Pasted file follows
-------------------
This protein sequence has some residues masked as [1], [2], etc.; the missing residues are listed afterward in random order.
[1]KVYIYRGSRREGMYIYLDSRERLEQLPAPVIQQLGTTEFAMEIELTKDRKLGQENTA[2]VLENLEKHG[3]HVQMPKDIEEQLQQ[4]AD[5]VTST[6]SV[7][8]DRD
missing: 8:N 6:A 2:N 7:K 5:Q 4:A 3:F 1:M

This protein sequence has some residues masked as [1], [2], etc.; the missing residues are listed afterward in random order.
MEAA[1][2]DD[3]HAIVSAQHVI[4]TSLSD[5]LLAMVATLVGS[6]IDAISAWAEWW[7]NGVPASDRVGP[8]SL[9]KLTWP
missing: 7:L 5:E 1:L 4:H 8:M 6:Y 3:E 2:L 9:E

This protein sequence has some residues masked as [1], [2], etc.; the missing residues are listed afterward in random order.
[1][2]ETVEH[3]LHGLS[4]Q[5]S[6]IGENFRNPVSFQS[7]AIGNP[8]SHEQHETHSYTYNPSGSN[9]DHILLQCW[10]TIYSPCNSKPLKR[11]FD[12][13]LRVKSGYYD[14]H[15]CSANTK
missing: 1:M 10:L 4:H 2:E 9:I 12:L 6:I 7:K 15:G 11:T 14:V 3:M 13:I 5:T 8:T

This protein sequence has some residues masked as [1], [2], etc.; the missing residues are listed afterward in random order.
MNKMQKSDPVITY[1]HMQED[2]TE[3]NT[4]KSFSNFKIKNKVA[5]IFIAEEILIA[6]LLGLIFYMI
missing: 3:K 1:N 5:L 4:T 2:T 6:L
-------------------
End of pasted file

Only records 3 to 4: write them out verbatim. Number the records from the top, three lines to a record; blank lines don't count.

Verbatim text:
This protein sequence has some residues masked as [1], [2], etc.; the missing residues are listed afterward in random order.
[1][2]ETVEH[3]LHGLS[4]Q[5]S[6]IGENFRNPVSFQS[7]AIGNP[8]SHEQHETHSYTYNPSGSN[9]DHILLQCW[10]TIYSPCNSKPLKR[11]FD[12][13]LRVKSGYYD[14]H[15]CSANTK
missing: 1:M 10:L 4:H 2:E 9:I 12:L 6:I 7:K 15:G 11:T 14:V 3:M 13:I 5:T 8:T

This protein sequence has some residues masked as [1], [2], etc.; the missing residues are listed afterward in random order.
MNKMQKSDPVITY[1]HMQED[2]TE[3]NT[4]KSFSNFKIKNKVA[5]IFIAEEILIA[6]LLGLIFYMI
missing: 3:K 1:N 5:L 4:T 2:T 6:L